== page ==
October 2002 Bulletin

Ensuring a sound financial future

By Vernon T. Tolo, MD, and Andrew J. Weiland, MD

Over the past year, the AAOS has been affected by events that were largely beyond our control. Among these was the almost $1 million shortfall in revenues from the Annual Meeting and the decline in the AAOS investment portfolio as a result of the overall decline in the market. While we exercise fiscally prudent management by keeping our investment returns apart from operations there has nonetheless been a negative impact on the AAOS. Consequently, the Board of Directors has taken a hard, in-depth look at all aspects of AAOS finances and has concluded that the organization must act now to position itself for a sound financial future.

As part of an overall strategy to ensure our Academy’s financial stability over the next several years, the Board made some tough calls at its September 2002 meeting. We took into account the observations and recommendations from the organizational review conducted by R.S. McGladrey and directions and vision developed by the "AAOS in 2005" planning initiative. Today, we are communicating those decisions, and the rationale behind them, directly to you, the members.

Background

Earlier this year, the Board appointed a project team chaired by Dr. Weiland to study a number of fiscal matters. The group was instructed to define revenue requirements for the next several years, identify areas for cost cutting and seek out potential new sources of revenue. The team reported back to the Board with a wide-ranging series of recommendations. In September, the Board approved several proposals, including cost cutting initiatives, new sources for revenue, policy changes and increases in various fees and dues.

Board controls, reduces expenses

The Board has moved to control expenses in the following areas:

New revenue sources

The Board is actively seeking to develop new sources of revenue for the future. To that end, the following policy changes were approved:

In addition, the Finance Committee has been charged with seeking new and innovative sources of revenue to offset several existing subsidized AAOS activities. The Finance Committee also has been charged with recommending other identified cost reductions that will be designed to lower expenses.

Also, a project team–headed by Robert W. Bucholz, MD, AAOS second vice president–is developing plans to seek additional sources of revenue from corporate and foundation funding beyond that of the orthopaedic industry’s generous contributions in support of various programs in medical education and public education.

We have also introduced a system that is linked to the AAOS’ Annual Program of Work (APW) that will enable the Board to evaluate the performance and success of all programs and projects that are part of the APW. The application, known as the Program Assessment System (PAS), will be used on a regular basis throughout the year.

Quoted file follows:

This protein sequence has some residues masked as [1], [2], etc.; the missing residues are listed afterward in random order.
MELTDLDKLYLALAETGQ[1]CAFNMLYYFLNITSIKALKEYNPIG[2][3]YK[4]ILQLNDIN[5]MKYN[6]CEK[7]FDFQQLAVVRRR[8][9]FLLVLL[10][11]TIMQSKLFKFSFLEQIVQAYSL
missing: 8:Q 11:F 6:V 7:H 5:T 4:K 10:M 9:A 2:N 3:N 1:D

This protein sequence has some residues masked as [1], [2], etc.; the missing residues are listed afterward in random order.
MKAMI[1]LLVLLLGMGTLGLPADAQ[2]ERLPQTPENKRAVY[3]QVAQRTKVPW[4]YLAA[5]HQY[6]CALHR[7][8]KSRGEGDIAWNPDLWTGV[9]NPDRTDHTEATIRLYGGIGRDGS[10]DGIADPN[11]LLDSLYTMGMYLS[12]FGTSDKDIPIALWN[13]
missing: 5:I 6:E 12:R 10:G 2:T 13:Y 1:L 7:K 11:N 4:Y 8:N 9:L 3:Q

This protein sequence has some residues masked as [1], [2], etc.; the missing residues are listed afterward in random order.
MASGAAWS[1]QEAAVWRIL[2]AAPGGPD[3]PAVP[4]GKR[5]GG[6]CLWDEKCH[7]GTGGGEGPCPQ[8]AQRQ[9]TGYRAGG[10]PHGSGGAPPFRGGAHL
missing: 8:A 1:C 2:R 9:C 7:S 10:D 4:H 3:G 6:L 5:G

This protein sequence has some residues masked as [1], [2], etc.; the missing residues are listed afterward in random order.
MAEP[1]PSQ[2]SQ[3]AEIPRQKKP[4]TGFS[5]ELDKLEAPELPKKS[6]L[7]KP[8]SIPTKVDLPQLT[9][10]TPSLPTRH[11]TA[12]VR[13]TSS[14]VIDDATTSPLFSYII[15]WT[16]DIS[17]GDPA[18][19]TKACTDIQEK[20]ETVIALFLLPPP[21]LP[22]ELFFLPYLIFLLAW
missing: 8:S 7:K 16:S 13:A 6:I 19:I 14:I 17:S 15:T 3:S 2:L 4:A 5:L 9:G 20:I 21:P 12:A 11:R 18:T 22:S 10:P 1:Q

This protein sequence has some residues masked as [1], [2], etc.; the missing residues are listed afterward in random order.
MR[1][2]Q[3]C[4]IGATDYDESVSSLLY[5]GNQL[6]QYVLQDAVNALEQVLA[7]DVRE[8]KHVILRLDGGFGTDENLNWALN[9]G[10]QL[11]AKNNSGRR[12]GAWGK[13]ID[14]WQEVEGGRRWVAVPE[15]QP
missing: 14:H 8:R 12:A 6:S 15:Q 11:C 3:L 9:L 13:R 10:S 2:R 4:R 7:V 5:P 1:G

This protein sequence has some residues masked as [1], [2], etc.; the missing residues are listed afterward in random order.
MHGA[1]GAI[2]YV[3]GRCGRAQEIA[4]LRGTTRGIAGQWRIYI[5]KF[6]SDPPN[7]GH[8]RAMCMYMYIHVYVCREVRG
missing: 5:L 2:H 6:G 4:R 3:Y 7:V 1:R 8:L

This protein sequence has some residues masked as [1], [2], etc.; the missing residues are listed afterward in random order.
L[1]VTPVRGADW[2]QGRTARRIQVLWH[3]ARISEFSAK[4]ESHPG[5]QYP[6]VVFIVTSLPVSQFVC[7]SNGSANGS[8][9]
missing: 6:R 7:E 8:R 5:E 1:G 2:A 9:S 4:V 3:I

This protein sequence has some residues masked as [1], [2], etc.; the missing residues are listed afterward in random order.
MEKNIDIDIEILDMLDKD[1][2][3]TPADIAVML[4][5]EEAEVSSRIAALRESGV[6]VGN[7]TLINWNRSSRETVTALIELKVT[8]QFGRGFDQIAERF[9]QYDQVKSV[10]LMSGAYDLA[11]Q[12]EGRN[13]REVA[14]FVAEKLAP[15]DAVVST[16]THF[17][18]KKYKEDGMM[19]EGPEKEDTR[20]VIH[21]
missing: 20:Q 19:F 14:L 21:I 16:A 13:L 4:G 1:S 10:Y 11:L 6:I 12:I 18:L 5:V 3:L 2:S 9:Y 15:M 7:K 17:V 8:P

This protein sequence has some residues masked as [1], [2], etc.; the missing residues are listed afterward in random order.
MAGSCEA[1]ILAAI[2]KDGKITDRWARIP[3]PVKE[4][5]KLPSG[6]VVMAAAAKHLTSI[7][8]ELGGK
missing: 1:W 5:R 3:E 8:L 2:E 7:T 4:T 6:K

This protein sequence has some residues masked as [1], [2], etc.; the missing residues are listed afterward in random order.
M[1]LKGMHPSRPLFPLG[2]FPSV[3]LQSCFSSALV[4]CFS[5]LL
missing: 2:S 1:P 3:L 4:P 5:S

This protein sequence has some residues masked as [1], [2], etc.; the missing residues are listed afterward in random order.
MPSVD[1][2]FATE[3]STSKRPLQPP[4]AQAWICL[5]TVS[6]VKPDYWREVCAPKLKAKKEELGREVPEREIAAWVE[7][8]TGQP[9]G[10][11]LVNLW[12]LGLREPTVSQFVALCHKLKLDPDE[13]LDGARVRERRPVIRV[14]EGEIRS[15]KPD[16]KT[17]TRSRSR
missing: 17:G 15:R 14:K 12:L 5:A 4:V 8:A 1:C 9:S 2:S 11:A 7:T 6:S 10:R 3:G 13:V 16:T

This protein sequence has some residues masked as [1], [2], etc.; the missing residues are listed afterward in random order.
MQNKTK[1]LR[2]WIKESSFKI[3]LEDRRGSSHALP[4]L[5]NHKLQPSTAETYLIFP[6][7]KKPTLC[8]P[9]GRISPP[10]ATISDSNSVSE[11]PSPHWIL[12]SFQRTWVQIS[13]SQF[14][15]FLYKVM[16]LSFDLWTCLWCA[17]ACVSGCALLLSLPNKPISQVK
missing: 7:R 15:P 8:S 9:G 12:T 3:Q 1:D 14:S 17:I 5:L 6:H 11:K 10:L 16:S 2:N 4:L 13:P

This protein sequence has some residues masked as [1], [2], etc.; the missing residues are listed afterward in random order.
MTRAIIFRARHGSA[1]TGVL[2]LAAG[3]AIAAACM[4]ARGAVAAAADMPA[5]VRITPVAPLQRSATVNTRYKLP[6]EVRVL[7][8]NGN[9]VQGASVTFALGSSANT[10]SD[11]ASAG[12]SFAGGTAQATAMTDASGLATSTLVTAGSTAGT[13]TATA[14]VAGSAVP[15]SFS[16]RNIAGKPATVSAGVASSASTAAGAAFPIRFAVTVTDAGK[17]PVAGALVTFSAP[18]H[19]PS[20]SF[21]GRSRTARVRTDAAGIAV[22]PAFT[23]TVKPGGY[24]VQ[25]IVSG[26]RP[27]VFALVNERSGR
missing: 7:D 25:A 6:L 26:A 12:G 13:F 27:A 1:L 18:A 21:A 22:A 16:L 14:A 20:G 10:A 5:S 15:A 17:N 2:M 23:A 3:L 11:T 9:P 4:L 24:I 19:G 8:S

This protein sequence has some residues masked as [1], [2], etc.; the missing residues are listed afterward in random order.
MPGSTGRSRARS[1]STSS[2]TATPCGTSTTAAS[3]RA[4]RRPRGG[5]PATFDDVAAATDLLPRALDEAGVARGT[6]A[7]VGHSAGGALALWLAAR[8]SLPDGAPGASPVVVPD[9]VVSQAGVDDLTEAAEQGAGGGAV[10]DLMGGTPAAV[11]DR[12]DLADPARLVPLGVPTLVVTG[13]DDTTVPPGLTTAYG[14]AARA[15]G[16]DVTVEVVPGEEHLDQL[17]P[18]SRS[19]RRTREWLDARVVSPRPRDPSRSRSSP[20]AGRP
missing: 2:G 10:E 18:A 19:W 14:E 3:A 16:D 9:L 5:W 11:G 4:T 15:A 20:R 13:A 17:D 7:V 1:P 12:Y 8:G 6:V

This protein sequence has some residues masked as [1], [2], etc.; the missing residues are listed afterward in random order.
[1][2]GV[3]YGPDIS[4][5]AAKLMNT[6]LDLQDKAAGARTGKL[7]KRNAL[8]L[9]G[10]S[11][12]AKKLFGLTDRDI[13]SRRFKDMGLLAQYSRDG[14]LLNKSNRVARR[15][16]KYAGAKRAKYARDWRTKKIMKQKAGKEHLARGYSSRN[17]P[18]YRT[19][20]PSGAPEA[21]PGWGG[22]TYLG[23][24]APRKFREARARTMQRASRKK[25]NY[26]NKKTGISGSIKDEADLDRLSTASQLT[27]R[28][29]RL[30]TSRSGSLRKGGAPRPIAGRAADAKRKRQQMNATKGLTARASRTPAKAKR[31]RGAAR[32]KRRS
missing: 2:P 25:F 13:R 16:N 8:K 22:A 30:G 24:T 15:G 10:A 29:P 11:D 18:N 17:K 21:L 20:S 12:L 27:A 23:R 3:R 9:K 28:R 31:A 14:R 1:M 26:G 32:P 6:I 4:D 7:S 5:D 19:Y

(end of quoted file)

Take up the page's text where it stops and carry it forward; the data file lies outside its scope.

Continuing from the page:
Dues and fee increases

Following are some of the approved expense items that will most directly impact Academy members:

Increase in member benefits

Of course, along with the dues increase is a corresponding increase in benefits to you, the member. An array of exciting new projects and initiatives has recently been established. Following are just a few of these new member benefits:

Dues comparison

It’s essential to note that even with the increase, the AAOS dues level remains relatively low in comparison to other major medical specialty societies.

In a comparative analysis of 17 major medical specialty organizations, each organization’s dues were added to their fee for members’ annual meeting registration. (Most medical specialty societies charge their members a registration fee for attendance at their annual meeting; the Academy does not.) In this comparison, the AAOS total dues level ranks relatively low–the Academy’s dues ranks tenth out of 17 organizations participating in the survey.

For Board Certified members, the highest dues level was $1,835 for the American Society of Plastic Surgeons, and the low was $350 for the American Urological Association. Even with the 2003 increase to $750, the Academy’s total dues level still remains in the low-to-mid range of the major medical specialty organizations.

Dues increase history

The last dues increase was approved by the membership in 1999 to cover the cost of the public education program. The AAOS dues increase prior to 1999 was in 1994. This means that the Academy hasn’t taken into account the general increase in costs to operate the AAOS in nearly 10 years. Using the Consumer Price Index (CPI) as an inflation indicator, costs in 2002 are projected to be 21.6 percent higher than in 1994. That means one dollar in 1994 is worth just $0.82 today.

Thus, it is because of some adverse financial impacts beyond our control, the addition of new program initiatives desired by the membership and the fact that almost 10 years have passed since we have taken into account general increased costs to the AAOS that the Board was forced to take this action. We hope you will agree that your Board of Directors has acted with a sense of fiscal responsibility in its efforts to ensure that the AAOS can continue to serve its members well in the future.


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